The key point is data governance is as important as data security. You better be sure that only authorized users access the data permitted by their roles. Users must access sensitive, private and/or confidential data in a manner that is compliant. In addition, being compliant is only half the job. You must also be able to prove compliance in the eyes of a regulator. As a result, no part of a data enrichment process is complete without tying data security and data governance together.
I am not pushing for a strict approach that places so many protections around curated data that its value is limited. That is so last decade. Good data security and governance are not about blocking access to data, but about enabling proper access. Least privileged access is always the goal. However, we tend to emphasize the least privileged part, rather than the access. Data riches, after all, cannot be enabled without governed access.
What are the Basics of Data Governance and Data Security?
The basic elements of data security and data governance are the same regardless of whether your data is housed in walled-off data stores or easily found on a cloud-native data plane. The key elements include:
- Discovering and classifying sensitive data across all environments. Visibility is binary; you either know what data you have, or you don’t
- Monitoring in real-time suspicious behavior and vulnerabilities, integrating with security operations center tools of your choice
- Taking action in real-time, whether policy dictates an alert, a block or quarantine
- Providing pre-built compliance template workflows
What Makes Security and Governance Different, then?
The difference between data security and governance for an integrated hybrid multicloud data platform verses disconnected data stores is that data governance for a platform puts the usability of administrative tools at a premium. Today’s data initiatives cannot survive yesterday’s reality of users being managed as if they were each unique cases, having custom roles. Awkward and cumbersome data security administration does not scale. Instead, it brings today’s data plans to a halt. This is an intolerable reality for initiatives whose raison d’être is about data democratization and access. Thus, data security and governance in the modern, connected world have additional requirements.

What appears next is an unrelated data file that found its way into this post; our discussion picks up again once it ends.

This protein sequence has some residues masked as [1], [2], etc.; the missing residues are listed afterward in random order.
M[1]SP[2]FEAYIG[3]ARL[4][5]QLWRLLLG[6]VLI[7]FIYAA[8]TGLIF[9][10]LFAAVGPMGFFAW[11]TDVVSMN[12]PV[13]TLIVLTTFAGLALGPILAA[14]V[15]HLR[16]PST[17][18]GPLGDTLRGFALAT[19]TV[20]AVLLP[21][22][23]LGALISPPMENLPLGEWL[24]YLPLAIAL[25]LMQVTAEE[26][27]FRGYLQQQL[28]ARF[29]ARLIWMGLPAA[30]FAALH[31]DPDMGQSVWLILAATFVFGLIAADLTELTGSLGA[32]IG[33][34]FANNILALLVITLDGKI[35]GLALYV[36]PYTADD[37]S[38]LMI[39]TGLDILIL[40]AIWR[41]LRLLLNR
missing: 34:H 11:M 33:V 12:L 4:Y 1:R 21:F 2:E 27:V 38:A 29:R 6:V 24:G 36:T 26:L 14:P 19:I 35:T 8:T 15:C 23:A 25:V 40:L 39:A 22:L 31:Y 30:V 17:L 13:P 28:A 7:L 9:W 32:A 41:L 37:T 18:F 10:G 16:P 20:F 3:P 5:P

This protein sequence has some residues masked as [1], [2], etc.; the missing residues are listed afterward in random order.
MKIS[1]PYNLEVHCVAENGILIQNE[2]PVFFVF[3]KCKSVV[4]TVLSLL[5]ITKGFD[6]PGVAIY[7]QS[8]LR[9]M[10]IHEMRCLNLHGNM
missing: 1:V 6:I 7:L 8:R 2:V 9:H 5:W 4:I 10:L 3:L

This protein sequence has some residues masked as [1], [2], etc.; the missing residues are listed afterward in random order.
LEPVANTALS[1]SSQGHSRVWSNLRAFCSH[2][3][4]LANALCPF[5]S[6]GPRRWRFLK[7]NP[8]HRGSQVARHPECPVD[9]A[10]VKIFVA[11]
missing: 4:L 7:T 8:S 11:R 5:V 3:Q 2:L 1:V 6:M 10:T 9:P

The first is integration. All vendors have easy-to-use application programming interfaces (APIs) before purchase; the usefulness of APIs can vary after purchase. Make the vendor own the problem and demand pre-integrated data security and governance.
Next, pay attention to centralized policy enforcement and management across data landscapes. Write policies once and allow the platform to orchestrate rolling them out.
Next, use preset, automated compliance workflows for audit reviews and approvals. Being compliant is not enough; you have to prove it to lawmakers. Let’s face it: no one wants to do this by hand.
Lastly, conduct orchestration and remediation through integration with IT and security operations tools. Data security and governance should fit into an organization’s processes and tools, not the other way around.
Connecting Your Siloed Data Safely and in Compliance
The evolution of siloed data structures into connected data platforms has great promise. It will facilitate a new wave of innovation. However, it is not a plan that can be put into motion without care. Done properly, the future is bright. Without robust, integrated and easy-to-use security and governance tools, not so much.
Clients are responsible for ensuring their own compliance with various laws and regulations. Clients are solely responsible for obtaining advice of competent legal counsel as to the identification and interpretation of any relevant laws and regulations that may affect the clients’ business and any actions the clients may need to take to comply with such laws and regulations. The products, services, and other capabilities described herein are not suitable for all client situations and may have restricted availability. IBM does not provide legal, accounting or auditing advice or represent or warrant that its services or products will ensure that clients are in compliance with any law or regulation.
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Author: Frank Dickson